Sans the logic, Santhanam’s A1 is an enjoyable comic ride with the quirky dialogues serving as the icing on an otherwise usual cake!
What happens when a typical north madras based young guy falls in love with an orthodox Brahmin girl? This is the simple one line offered by A1 (Accused no.1), directed by Johnson K. With Santhanam playing the hero named Saravanan and his team of comedy actors given lots of scope to score in this 1 hour 50 minute flick, does A1 entertain its audiences? Read further to find out.
A1 starts off with a very serious scene that introduces us to a very important character who is none other than the heroine Tara Alisha’s father in the film. He is a just man who is known to be righteous by all means. Cut to the heroine and hero’s intro and from there on, it is humour all the way that takes the front seat. We call this comedy because there is some genuine laughter on offer for all audiences in many scenes in the first half and few scenes in the second half. But the serious track that plays for a brief period talks about a murder and its mystery and has been blended into this comic caper.
Santhanam as Saravanan/Saro is his typical self and he scores in numerous instances. Be it the scenes with his father played by MS Bhaskar or with his usual team of Lollu Sabha Manohar and Swaminathan, it is safe to say that Santhanam is back with a bang. He entertains one and all and he is joined by some other actors such as Thangadurai, Tony from Coco and few others who play his friends. Saro meets Tara (Divya), they fall in love conveniently or coincidentally and she breaks up with him. Now if you go and search for logic in any of the sequences that have been written out to entertain you, you might be fooled. But if you chose to forget that, there are a number of funny moments to enjoy and some good performances from the comedy club.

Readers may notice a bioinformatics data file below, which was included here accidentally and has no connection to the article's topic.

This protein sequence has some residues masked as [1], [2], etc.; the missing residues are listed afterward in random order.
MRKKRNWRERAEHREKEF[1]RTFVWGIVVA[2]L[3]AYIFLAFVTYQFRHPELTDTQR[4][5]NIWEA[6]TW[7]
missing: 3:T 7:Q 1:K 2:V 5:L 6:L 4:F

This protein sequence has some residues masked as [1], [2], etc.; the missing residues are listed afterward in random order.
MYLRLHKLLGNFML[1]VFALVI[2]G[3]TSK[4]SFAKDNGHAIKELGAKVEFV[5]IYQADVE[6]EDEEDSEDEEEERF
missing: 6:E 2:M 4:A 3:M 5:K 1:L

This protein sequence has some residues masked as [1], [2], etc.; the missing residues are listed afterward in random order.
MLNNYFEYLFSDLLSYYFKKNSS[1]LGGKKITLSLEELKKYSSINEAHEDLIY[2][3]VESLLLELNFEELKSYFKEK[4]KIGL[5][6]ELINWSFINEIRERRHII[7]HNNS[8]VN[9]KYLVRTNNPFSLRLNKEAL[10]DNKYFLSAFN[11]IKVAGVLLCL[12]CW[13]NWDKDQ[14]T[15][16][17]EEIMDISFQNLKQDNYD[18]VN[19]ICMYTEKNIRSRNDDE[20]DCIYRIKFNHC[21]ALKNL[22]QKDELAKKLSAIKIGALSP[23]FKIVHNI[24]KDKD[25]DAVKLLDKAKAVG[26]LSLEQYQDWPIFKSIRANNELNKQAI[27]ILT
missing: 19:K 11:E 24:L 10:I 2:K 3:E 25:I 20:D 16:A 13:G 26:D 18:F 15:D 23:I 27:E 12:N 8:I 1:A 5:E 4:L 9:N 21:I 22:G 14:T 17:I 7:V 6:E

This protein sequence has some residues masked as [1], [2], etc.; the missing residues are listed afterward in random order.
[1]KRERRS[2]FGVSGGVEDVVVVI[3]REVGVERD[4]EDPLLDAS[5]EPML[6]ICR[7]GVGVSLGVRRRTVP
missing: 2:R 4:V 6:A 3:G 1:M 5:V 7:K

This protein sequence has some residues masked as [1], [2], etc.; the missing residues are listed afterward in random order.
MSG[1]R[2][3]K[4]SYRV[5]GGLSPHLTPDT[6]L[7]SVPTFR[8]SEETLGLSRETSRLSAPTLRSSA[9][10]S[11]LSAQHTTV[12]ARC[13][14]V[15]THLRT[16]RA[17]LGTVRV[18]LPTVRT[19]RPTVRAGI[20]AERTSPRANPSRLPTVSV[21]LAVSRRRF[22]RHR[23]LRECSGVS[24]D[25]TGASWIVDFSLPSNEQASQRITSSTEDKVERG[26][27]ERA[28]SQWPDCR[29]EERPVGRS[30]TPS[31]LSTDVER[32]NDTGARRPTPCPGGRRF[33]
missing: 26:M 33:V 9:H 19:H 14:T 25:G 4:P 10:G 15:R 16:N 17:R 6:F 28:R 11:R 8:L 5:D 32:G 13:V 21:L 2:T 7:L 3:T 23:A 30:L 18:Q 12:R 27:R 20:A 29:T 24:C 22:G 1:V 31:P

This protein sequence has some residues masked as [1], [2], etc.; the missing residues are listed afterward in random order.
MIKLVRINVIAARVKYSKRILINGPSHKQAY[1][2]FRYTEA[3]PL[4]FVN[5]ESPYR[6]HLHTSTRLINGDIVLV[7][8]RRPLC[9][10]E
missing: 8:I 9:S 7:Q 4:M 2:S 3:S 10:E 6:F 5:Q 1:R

As the film progresses into its serious track towards the interval block, one might think the director and team has taken its audiences for granted and placed a lot of scenes according to their convenience. In fact, this serious track drops flat and humour takes over again to entertain. So it is easy to say the director Johnson did not intend to cater to the artistic audiences and has set out to engage general masses in his own fashion. Even though the plot is that of a commercial pot-boiler with a shallow crime angle, what might keep the show going is the strength in the rhyme scheme of dialogues and some well written, fairly new comedy scenes.
Technically, A1 is not bombastic in nature and quite obviously so. There is barely any night scenes and there are no scenes with scope for experimentation with respect to cinematography. Santhosh Narayanan’s music adds value here and there and the background score is decent for this sort of a film. Editing by Leo John Paul seems crisp and the run-time of 110 minutes is a big positive as there seems to be not many draggy sequences or time wasted on what might not be required for the script.
The latter half has few dull moments in the form of massive logic loopholes or the fact that the characters who set out to commit a murder are very stupid to leave behind obvious forms of evidence. Also, there is a casual dig at a certain section of the audience throughout the film, that might seem funny for the majority crowd but might hurt the sentiments/beliefs of a few. This though is nothing new to Tamil cinema and its formula and can come across as harmless too due to the numerous body shaming jokes that our audiences are so used to. The entry of Motta Rajendran and team is good fun in the latter half and his team of comedians have done a nice job as well. With multiple characters linked into this simple comedy film, it can be stated that the team has done a good job of registering every important character and bringing them back when needed to untie the knots.
Overall, Santhanam’s A1 is a very watchable commercial, comedy-driven entertainer that would engage the masses. Even though the logic goes for a toss, this film has some good and funny moments alongside decent performances and quirky, well written dialogues. If only for some better staging of the serious track, this could have well been an enjoyable film. Nevertheless, the last 15 minutes offer rip roaring laughter just as some of the scenes in the entire film do. Go for it with no expectations and you might well be entertained!
Bottomline: A1 is a simple, fun film if you can forget the seriousness or stay away from testing the logic! Santhanam and co have provided a fairly engaging experience!